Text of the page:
Wedding legalities for Cuba
More and more couples are choosing to get married in Cuba. The wedding legalities for Cuba are not difficult, but you will need to leave enough time to get things prepared. Assuming you hold a British passport, you will need to get the following documents translated, notarised and legalised for your wedding in Cuba.
- Birth certificate (long-form)
- If single, a certificado de soltería (otherwise known as a declaration of single status)
- If divorced, your decree absolute
- If widowed, a copy of your deceased partner’s death certificate
All these documents need to be originals and must be translated into Spanish. We recommend speaking to Dot Comma for a quote for the translation into Spanish. They are familiar with the process. The translations need to be certified and legalised for use in Cuba.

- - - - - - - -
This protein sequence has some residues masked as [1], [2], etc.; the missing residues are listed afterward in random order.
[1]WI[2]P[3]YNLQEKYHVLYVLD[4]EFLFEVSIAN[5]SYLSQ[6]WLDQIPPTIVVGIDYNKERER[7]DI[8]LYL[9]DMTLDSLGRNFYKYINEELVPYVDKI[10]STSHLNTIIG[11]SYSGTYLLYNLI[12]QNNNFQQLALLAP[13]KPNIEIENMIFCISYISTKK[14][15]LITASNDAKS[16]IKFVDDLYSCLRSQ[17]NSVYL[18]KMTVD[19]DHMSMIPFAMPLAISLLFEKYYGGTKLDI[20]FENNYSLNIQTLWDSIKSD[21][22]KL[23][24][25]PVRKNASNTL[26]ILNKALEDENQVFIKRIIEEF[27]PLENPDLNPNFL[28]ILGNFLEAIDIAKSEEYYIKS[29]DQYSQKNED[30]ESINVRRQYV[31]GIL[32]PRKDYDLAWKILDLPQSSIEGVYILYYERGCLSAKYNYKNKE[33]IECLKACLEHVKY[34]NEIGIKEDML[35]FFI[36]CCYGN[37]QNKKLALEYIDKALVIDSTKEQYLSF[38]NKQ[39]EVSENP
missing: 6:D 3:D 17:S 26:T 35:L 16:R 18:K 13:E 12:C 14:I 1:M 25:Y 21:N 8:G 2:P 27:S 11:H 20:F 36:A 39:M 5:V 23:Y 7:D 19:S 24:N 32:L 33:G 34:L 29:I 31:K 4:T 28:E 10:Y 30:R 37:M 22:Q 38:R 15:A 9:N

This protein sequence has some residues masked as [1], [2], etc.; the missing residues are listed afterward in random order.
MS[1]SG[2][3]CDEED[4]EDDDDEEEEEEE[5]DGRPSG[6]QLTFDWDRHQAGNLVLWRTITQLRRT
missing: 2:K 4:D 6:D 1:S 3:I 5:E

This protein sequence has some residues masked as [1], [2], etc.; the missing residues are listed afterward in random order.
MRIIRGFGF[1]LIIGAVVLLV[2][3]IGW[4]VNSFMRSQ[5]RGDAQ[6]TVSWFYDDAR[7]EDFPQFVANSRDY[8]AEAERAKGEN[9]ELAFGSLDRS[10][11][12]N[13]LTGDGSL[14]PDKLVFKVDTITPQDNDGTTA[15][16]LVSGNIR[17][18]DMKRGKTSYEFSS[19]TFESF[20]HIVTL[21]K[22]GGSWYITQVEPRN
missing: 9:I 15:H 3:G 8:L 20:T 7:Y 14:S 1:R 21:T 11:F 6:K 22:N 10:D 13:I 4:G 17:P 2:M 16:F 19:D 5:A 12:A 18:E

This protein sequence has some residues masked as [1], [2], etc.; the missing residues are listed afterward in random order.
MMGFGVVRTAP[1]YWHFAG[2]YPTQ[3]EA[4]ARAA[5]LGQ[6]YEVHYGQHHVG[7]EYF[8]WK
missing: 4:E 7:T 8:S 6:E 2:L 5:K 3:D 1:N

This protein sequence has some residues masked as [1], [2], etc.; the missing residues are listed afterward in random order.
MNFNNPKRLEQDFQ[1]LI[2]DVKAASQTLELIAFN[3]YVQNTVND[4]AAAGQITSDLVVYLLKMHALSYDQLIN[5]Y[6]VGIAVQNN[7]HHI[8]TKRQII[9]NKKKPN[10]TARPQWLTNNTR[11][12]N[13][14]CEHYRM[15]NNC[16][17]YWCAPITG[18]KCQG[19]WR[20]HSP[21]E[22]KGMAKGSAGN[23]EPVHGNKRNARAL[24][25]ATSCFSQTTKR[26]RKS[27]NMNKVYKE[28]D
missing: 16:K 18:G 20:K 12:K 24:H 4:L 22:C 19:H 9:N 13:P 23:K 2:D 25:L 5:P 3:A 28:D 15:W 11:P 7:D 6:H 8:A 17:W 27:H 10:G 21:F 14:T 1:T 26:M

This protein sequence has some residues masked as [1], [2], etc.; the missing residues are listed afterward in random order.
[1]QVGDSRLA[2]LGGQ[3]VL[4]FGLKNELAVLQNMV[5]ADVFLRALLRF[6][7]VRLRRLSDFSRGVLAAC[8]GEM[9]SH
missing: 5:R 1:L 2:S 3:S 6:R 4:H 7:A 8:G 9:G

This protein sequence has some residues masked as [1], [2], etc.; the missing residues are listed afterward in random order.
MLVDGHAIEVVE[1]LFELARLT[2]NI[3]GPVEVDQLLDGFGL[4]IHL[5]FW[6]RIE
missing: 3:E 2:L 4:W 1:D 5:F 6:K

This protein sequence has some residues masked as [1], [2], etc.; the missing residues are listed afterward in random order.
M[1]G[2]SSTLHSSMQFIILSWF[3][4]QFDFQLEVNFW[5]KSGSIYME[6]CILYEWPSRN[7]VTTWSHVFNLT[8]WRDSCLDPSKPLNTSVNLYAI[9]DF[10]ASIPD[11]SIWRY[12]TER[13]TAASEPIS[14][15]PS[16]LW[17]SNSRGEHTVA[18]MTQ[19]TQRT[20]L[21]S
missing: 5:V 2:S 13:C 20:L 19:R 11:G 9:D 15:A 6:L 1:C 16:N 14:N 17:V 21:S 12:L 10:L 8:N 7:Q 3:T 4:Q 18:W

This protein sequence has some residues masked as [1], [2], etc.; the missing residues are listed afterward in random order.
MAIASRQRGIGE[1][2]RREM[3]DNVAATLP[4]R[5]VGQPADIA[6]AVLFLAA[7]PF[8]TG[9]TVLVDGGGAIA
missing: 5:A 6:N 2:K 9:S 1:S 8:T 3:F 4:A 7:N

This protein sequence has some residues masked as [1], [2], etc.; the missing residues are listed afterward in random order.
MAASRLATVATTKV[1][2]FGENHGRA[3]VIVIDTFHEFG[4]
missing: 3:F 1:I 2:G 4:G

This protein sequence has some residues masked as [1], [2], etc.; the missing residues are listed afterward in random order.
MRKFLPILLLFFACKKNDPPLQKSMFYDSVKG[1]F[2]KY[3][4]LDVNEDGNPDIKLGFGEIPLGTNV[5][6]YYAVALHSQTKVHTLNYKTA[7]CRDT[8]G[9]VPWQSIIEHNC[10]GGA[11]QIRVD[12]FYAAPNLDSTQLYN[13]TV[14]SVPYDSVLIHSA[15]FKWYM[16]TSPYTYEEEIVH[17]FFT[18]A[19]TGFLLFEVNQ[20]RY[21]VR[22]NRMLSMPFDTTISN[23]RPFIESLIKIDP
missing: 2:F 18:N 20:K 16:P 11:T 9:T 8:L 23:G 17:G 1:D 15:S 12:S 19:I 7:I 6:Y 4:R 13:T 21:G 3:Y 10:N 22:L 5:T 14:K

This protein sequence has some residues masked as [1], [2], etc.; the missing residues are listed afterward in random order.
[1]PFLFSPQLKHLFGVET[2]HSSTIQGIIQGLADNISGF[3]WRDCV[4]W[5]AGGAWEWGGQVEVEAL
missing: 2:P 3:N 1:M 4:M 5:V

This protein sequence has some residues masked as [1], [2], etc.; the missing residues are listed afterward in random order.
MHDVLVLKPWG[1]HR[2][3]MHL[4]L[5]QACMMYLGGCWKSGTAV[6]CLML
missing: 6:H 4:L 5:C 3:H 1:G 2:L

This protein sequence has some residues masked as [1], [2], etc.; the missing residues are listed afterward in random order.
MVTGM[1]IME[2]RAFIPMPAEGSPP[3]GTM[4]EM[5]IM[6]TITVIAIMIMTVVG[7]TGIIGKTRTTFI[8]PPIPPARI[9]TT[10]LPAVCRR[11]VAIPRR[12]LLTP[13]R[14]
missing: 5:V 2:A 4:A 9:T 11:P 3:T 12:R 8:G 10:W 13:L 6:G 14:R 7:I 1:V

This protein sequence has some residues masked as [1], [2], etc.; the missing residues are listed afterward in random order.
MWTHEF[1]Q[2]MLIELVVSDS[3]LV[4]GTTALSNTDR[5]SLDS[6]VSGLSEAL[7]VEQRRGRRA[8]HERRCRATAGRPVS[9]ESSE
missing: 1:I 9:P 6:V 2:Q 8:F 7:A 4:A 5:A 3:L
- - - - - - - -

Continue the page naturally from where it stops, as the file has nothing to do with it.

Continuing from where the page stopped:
You can use the Order Form on this site to obtain a certificado de soltería for Cuba. Once you have received your declaration of single status for your wedding in Cuba, you will need to take it to your local notary to have it notarised and legalised for use in Cuba. If you are in London, we recommend speaking to Vanner Perez Notaries.
Legalisation of wedding paperwork for Cuba
The legalisation process is fairly straightforward. You need to obtain an Apostille from the Foreign & Commonwealth Office and a stamp from the Cuban Embassy in London. Both your original birth certificate, declaration of single status and/or decree absolute/death certificate and their corresponding Spanish translations will need to be legalised.
The process can be handled by post and takes about 5-7 working days, but if you’re in a hurry, speak to us as we have access to a fast-track route that can expedite things (approx. 72 hours). The fees for the Apostille from the Foreign Office are £30 per document and the Cuban Embassy charges £83 per stamp (fees correct at time of writing, may change).